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Walnut genetic improvement at the start of a new centuryAuthor(s): Keith E. Woeste; James R. McKenna
Source: In: Michler, C.H.; Pijut, P.M.; Van Sambeek, J.W.; Coggeshall, M.V.; Seifert, J.; Woeste, K.; Overton, R.; Ponder, F., Jr., eds. Proceedings of the 6th Walnut Council Research Symposium; Gen. Tech. Rep. NC-243. St. Paul, MN: U.S. Department of Agriculture, Forest Service, North Central Research Station. 9-17
Publication Series: General Technical Report (GTR)
Station: North Central Research Station
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DescriptionSince the early 1960s, researchers in programs to improve black walnut for timber have struggled to meet some basic breeding objectives. Promising avenues of research had been identified by the early 1950s, and conventional methods to breed forest trees were widely adopted as suitable for walnut. Progress has been slow however, due to practical problems related to field plot establishment and maintenance. Many plantings are of no scientific value because of poor site selection, insufficient experimental blocking, and a lack of long-term care. From good test plantings, we have learned that regional adaptation exists for walnut, and that traits such as growth rate and timber form are genetic and may be improved through selection and breeding. The pace of walnut improvement in the next forty years should be much greater because of lessons learned from the past and because of the availability of new molecular tools to modify genetic backgrounds and track genetic gains. Scientists at the Hardwood Tree Improvement and Regeneration Center are seeking to overcome practical problems in tree improvement research so that we can produce high quality research plots that will provide improved walnut for Midwestern hardwood forests throughout the next century.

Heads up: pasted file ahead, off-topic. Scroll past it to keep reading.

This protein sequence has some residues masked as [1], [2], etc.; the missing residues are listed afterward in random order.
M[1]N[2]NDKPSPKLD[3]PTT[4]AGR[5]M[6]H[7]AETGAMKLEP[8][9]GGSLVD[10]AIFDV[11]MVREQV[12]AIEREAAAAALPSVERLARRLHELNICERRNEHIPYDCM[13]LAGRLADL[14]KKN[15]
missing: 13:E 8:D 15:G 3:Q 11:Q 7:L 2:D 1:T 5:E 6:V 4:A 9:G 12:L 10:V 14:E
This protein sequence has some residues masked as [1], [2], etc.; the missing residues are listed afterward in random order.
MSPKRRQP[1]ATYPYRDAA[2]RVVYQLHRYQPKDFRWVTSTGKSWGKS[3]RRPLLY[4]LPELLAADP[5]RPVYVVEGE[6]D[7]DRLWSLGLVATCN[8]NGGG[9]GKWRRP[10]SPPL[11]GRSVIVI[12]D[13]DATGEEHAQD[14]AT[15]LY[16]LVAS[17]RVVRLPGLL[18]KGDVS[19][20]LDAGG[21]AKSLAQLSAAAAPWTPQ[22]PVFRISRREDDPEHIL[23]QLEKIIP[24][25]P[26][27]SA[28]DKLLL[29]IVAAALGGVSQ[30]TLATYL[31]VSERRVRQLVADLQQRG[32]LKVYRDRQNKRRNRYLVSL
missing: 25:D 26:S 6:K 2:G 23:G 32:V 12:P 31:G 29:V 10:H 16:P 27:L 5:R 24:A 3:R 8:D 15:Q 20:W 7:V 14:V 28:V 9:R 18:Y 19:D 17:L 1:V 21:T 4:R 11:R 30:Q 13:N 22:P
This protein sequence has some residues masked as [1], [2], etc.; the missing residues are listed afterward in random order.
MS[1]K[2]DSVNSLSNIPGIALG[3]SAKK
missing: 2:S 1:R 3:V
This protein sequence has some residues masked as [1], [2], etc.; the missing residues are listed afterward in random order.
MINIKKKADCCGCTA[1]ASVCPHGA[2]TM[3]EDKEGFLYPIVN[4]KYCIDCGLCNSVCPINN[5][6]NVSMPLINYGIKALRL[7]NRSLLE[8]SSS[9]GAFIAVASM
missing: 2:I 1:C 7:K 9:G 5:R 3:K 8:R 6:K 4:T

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CitationWoeste, Keith E.; McKenna, James R. 2004. Walnut genetic improvement at the start of a new century. In: Michler, C.H.; Pijut, P.M.; Van Sambeek, J.W.; Coggeshall, M.V.; Seifert, J.; Woeste, K.; Overton, R.; Ponder, F., Jr., eds. Proceedings of the 6th Walnut Council Research Symposium; Gen. Tech. Rep. NC-243. St. Paul, MN: U.S. Department of Agriculture, Forest Service, North Central Research Station. 9-17
- Black Walnut at the Hardwood Tree Improvement and Regeneration Center (HTIRC)
- History of black walnut genetics research in North America
- Designing and establishing a fine hardwood timber plantation
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